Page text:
[ppml] NANOG IPv4 Exhaustion BoF

Geoff Huston gih at apnic.net
Fri Mar 7 00:38:26 EST 2008

David Conrad wrote:
> Geoff,
> On Mar 5, 2008, at 10:43 PM, Geoff Huston wrote:
>> Some folk may be of the view that IPv4 + NATs is a long term viable 
>> proposition, and may believe that in such a long term scenario the 
>> value of IPv4 addresses may rise steadily over time.
> ...
>> Others may be of the view that one of the major elements in an IPv6 
>> transition is the incentive to stop deploying IPv4 and that may well 
>> be based in an escalating value of IPv4 addresses, which would 
>> increasingly provide economic incentives for entities to deploy IPv6 
>> as their mainstream technology base with minimal IPv4 translation 
>> services.
> ...
>> Personally, I would tend to the first view - that escalating price in 
>> an Ipv4 address market would rapidly drive the industry into IPv6.
> I think you meant that you tend to the second view. :-)

just as well I added the extra text then - yes I can see escalating IPv4 
prices providing clear price signals to players about the relative costs 
of Ipv4 and Ipv6 deployments

> I would agree this scenario is far preferable to the first.  What 
> actually comes about is, of course, hard to determine at this point in 
> time.


   I personally believe that policies should be explicitly oriented
> towards promotion of the second view as one outcome of transfers could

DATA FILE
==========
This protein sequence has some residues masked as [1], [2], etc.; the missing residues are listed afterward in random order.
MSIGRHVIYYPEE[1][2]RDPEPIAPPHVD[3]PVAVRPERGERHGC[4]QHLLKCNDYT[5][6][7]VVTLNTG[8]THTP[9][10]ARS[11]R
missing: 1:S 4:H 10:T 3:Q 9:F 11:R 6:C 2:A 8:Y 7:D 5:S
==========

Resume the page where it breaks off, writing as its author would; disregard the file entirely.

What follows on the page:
> be a market encouraging increased address space utilization efficiency 
> via NATs, which could reduce the pressure for IPv6 deployment.

Yes, I think we are on much the same page here. I can't see much point 
in attempting to suppress or distort an otherwise clear signal of 
scarcity by creating artificial impediments. Not only does it call into 
question the legitimacy of the party attempting to impose such 
constraints, and raise the question of whether such impositions should 
be accepted by the actors, it seems to me that it leads to no 
particularly useful space.

>> I'd hardly characterize the APNIC policy proposal in such dramatic terms.
> I thought the motto of RIR policy discussions was characterized by the 
> following quote:
> "A little rudeness and disrespect can elevate a meaningless interaction 
> to a battle of wills and add drama to an otherwise dull day."
>    -- Calvin & Hobbes
> :-)

Well, in that case I'm obviously indebted to your dramatic contribution :-)

>> The APNIC model as it stands leaves the operation of any associated 
>> market to the industry players themselves.
> I understand and in general agree with this approach.
> However, the implication of minimal constraint/regulation is that it 
> gives actors free reign to pursue what they believe to be their best 
> interests without regard to the more global implications of their 
> actions.

You know, I have this suspicion thats what this industry does best, and 
has perfected this approach with more than a century of practice. Indeed 
thats what I thought was encompassed in a economic study of this 
situation where we have managed to get to where we are now by precisely 
this behaviour of each actor diligently pursuing their (of their 
shareholders') interests.

   For example, as I understand it (correct me if I'm wrong),
> nothing in APNIC policy proposal deters (say) NIRs from efforts to 
> corner the market for their members nor would it appear to discourage a 
> raiding party from Sweden in Viking Long Boats to become an APNIC member 
> and start acquiring address space for use elsewhere.

This is correct - The proposal states that as long as the parties are 
members of APNIC, and the resource is a current resource in the APNIC 
database then APNIC will recognise a transfer of resource holding 
between the two parties.


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